ZCMI (Zions Cooperative Mercantile Institution, sometimes said as "Zick-mee") is, or rather was, a chain of department stores in the intermountain west. It was founded in Salt Lake City, Utah in March 1868 by Mormon Pioneer Settlers and was the worlds' first department store.
The store was designed to be a central point where local craftsmen could sell their wares to the public in a standardized and unified fashion. Although the head corporation itself was itself never a true cooperative, it spawned a region wide system of local cooperatives owned and operated by the people. Being as it was the only place of it's kind in the Salt Lake valley, it's first year sales topped 1.25 Million Dollars.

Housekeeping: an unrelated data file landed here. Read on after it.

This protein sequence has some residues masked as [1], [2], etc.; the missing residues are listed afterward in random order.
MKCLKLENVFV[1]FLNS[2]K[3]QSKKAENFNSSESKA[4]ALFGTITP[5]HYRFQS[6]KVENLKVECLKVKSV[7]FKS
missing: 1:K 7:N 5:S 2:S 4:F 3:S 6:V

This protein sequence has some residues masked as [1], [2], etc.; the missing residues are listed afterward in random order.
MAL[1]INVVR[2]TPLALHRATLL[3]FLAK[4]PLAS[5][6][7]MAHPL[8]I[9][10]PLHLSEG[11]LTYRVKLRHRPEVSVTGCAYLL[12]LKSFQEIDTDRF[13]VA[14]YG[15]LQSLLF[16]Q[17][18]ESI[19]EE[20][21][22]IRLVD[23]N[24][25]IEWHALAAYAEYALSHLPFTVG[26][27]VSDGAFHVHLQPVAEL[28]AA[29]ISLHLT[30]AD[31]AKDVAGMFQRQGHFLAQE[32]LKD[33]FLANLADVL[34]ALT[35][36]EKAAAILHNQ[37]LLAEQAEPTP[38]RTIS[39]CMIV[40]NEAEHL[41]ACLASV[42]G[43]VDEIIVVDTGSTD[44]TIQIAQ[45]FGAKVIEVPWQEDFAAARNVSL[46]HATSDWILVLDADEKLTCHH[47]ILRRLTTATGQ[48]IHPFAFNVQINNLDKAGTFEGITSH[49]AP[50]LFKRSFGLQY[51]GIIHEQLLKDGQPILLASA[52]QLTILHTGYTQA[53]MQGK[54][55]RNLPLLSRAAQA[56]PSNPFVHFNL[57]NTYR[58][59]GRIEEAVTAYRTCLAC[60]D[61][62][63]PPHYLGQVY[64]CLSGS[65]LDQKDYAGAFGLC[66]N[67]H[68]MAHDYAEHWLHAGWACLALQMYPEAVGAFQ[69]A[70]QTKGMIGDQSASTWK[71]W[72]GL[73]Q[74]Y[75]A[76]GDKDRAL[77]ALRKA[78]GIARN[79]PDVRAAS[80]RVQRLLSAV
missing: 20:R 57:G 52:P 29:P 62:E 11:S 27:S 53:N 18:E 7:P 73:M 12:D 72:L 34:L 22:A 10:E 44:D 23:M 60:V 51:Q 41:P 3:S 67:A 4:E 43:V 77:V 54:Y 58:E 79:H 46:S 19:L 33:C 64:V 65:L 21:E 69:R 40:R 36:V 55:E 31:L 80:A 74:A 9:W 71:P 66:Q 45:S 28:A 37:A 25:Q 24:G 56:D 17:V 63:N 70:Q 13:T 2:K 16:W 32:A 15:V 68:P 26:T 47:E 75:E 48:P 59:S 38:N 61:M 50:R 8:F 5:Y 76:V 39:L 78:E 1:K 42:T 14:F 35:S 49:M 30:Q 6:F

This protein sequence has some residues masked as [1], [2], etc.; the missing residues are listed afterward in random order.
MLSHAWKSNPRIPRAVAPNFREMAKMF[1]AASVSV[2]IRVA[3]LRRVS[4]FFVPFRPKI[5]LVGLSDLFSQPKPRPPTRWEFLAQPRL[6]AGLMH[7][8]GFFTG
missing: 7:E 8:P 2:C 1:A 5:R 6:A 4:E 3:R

The system was simple. Makers of goods would contract to have ZCMI carry their goods and then the company would sell them at the same price no matter which satellite ZCMI store you bought them from. This was in direct conflict with the common practice of the time, which was to exploit the Law of Supply and Demand as ruthlessly as possible; A pair of trousers were the same cost no matter where you bought them from.
The icon of ZCMI, the ZCMI Center on main street in Downtown Salt Lake City, with it's impressive columned facade, was built in 1876 and was the largest commercial building in the area at the time. The facade still exists to this day and is famous for the Winter window displays it assembles every year where local artists are invited to create their own works of art inside the stores windows.
In December 1999, the shareholders of the ZCMI corporation approved it's purchase by the May Department Stores Company and as such all ZCMI stores will now operate under the Meier & Frank name, although the famous facade in Salt Lake will remain.